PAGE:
7. Third Party Beneficiaries. Often the agreement will expressly state that there are no third party beneficiaries. The section means that no one other than the actual parties to the agreement can claim any rights or seek to enforce any obligations under the agreement. it may seem an obvious point that only the parties have rights under an contract, but there can be circumstances where a contract may appear to confer a benefit on a third party. The inclusion of the clause will make clear that the contract should not be read to offer any benefits to anyone else. Less frequently, the clause can be included for the the opposite purpose and actually confer the benefits of the contract on a third party where the parties desire such an effect.
8. Assignment/Successors and Assigns.
a. Assignment: There are some contracts that one or more of the parties may wish to be able to assign and there are others which may not be appropriate for assignment. If you are contracting for the services of a software developer, for example, you probably spent a great deal of time vetting the developer and therefore would be unhappy if the developer then assigned the contract to someone else. Thus, you can understand why it is important to set forth whether the contract is assignable or requires consent of the parties. Another context where assignment can be an issue is the event of a sale of the business where the absence of a right of an assignment can be an issue if the contract is important to the buyer: one typical example is a license. Bottom line: think about whether you would prefer to have a right to consent to the assignment of the contract.
b. Successors and Assigns: The "Successors and Assigns" clause determines whether the successors and assigns of a party or of the parties under the agreement are subject to the rights/benefits and obligations of the agreement. The clause may (i) bind the non-assigning party to perform the contractual obligations in the favor of the assignee, and (ii) bind the assignee to perform the contractual obligations in favor of the non-assigning party.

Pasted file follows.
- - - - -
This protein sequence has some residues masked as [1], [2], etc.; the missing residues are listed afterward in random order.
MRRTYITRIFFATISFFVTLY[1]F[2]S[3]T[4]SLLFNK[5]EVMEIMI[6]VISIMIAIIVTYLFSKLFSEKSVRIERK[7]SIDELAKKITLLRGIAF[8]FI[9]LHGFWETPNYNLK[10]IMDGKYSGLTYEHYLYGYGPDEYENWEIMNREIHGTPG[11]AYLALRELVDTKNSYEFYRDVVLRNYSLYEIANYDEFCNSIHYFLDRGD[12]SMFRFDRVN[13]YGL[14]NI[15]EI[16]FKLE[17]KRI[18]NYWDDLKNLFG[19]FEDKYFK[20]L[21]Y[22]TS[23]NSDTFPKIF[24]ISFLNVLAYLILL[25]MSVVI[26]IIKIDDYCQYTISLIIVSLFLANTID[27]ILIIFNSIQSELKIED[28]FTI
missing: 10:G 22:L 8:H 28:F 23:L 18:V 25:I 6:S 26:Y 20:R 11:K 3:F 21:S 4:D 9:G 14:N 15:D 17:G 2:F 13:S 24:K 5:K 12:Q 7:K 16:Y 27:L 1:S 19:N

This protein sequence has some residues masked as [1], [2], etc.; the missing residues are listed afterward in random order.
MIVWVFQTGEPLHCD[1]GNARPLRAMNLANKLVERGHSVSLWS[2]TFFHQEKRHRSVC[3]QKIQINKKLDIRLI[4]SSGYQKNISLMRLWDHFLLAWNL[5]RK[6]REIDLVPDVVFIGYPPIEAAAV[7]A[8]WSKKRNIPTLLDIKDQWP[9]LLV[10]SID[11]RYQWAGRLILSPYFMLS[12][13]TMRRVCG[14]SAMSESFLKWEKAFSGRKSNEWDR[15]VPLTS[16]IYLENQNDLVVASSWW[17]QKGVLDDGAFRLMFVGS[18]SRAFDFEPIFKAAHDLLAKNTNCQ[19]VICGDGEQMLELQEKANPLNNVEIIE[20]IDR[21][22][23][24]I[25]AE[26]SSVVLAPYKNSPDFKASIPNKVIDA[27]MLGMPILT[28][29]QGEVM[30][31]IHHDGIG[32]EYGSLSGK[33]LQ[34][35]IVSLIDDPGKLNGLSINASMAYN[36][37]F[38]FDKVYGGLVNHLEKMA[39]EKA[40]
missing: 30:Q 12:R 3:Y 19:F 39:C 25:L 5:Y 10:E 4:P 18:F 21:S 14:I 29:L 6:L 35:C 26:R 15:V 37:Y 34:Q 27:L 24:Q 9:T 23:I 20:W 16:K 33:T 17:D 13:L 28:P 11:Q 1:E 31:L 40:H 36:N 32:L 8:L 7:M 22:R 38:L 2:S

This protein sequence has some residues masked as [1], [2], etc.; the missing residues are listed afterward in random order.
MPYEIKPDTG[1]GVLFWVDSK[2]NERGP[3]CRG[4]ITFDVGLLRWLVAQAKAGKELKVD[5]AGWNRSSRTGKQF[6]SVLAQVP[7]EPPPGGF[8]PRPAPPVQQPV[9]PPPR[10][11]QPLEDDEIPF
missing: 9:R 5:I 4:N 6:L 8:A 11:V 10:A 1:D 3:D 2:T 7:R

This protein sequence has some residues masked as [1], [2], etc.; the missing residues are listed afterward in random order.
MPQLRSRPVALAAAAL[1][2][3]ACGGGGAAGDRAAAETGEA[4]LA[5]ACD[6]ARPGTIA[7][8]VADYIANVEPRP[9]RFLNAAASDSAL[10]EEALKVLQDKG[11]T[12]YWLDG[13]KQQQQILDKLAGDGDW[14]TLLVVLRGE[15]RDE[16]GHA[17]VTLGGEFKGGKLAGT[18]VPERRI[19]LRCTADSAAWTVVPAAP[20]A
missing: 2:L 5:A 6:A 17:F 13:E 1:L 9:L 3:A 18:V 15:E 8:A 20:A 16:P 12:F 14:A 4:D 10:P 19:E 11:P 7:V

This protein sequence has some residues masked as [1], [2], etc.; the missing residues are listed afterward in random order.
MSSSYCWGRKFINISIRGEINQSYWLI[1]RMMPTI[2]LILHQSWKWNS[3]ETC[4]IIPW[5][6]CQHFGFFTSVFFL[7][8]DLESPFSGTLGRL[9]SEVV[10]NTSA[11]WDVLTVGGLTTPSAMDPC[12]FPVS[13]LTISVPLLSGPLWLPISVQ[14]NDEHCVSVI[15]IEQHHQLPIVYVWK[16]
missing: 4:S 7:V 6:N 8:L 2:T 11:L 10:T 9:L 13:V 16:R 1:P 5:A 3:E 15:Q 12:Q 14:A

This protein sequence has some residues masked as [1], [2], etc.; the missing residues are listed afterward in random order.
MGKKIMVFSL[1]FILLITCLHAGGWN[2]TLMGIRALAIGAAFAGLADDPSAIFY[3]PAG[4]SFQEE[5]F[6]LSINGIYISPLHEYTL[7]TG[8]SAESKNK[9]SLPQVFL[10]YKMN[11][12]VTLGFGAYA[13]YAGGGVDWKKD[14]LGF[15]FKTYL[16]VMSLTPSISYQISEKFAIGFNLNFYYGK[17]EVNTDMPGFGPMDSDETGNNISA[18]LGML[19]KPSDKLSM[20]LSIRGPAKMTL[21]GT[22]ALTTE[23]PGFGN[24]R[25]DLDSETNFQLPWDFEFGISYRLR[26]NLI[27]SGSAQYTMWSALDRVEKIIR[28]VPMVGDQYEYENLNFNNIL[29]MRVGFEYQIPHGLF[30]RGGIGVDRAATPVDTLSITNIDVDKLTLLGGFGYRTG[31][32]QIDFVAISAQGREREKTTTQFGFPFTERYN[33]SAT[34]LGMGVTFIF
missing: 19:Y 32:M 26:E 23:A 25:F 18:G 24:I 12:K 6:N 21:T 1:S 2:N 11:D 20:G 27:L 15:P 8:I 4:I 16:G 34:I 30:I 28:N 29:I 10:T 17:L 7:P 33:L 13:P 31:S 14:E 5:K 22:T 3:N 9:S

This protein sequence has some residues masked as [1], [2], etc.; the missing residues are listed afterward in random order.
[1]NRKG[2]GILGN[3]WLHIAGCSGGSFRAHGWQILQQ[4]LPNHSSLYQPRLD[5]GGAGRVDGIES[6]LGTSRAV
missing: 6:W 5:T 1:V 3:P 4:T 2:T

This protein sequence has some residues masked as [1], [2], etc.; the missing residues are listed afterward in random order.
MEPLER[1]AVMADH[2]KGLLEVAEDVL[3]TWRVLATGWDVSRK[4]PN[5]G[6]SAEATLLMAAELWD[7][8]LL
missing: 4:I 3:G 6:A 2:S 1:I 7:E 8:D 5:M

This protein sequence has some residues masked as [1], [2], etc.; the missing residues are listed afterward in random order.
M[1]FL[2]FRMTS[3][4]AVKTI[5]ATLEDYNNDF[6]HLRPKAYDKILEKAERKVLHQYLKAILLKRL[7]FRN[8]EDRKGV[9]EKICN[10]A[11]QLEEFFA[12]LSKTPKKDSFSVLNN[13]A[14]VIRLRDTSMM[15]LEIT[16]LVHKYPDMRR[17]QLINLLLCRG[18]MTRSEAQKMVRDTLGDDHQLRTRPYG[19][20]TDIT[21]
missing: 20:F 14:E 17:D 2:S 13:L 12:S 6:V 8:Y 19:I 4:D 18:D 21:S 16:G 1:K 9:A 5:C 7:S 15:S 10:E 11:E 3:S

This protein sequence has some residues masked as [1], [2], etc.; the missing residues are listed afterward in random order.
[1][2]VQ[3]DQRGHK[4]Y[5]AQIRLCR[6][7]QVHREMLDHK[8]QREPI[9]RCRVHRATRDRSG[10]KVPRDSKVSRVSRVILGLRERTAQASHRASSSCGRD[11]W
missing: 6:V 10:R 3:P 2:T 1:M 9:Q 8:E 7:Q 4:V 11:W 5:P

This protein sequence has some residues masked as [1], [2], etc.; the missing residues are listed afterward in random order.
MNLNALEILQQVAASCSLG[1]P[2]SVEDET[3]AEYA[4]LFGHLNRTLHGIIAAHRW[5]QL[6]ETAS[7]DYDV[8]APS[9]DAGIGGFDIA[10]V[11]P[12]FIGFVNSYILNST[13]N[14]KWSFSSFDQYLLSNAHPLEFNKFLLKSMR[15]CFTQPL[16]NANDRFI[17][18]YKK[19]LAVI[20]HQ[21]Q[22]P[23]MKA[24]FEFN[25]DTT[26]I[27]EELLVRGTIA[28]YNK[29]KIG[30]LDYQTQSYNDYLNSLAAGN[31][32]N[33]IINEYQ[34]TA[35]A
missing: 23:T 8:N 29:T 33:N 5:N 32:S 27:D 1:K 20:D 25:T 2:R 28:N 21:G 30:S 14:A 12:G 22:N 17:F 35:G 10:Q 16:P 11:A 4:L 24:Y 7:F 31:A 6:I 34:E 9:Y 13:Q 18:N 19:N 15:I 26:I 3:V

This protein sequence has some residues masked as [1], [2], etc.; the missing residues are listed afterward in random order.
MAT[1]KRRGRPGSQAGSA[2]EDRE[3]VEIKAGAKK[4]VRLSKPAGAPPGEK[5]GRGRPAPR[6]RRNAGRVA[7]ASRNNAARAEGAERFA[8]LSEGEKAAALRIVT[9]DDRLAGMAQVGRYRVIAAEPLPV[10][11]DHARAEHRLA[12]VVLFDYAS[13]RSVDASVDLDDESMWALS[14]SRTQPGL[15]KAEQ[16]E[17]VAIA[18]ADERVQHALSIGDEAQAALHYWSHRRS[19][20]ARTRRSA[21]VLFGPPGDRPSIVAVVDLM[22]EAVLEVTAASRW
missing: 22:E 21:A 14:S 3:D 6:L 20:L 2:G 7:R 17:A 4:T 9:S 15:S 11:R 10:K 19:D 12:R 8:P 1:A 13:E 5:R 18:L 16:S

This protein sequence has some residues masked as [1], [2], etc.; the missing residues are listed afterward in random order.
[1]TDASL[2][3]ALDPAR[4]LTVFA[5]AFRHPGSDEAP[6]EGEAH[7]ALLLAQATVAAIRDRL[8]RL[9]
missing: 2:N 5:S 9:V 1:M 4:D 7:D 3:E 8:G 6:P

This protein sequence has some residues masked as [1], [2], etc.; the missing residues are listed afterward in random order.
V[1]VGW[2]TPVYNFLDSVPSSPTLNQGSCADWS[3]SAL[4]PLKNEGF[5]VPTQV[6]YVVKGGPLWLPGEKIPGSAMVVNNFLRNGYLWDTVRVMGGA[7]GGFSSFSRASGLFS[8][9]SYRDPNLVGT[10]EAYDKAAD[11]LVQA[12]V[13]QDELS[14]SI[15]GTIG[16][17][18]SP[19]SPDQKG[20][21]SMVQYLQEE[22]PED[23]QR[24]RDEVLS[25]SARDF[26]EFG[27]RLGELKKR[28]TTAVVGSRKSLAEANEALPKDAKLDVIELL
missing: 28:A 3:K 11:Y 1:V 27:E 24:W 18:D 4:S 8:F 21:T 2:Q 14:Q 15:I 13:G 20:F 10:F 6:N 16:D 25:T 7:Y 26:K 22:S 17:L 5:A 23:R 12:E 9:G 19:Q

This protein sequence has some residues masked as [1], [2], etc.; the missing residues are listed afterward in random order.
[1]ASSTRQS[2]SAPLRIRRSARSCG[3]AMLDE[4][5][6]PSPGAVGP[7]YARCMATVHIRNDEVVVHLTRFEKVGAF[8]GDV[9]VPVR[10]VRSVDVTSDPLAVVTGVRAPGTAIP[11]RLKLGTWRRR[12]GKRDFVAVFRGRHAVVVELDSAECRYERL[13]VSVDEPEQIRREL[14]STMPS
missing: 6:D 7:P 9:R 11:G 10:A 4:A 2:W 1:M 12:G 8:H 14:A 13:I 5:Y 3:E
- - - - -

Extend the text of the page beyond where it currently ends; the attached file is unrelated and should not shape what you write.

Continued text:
9. Integration/Entire Agreement.
The "Entire Agreement" or "Integration" clause essentially provides that unless set forth in the contract an obligation, right, or term is not considered part of the agreement. The clause incorporates the concept found in the parol evidence rule that the final agreement as made by the parties supercedes any terms that may have been discussed in prior negotiations. A party cannot make an argument that it negotiated for a right if it is not included in the contract because the parties (and courts) must look to the "four corners" of the contract -- of course there are exceptions to this rule but the Integration concept incorporates the parties' intention that the contract is the final expression of the terms agreed to by the parties.
While you should at least generally understand the meaning of these Miscelleaneous provisions, if there is just one take away it should be that they are not simply boiler plate just because they are found at the end of the contract. As with any section of a contract, the ultimate meaning and effect of each of these sections depends on how they are drafted, and therefore each clause should be read with the same scrutiny applied to the other terms of the agreement.
Disclaimer: This Article is intended for informational purposes and does not constitute legal advice nor create any attorney-client relationship.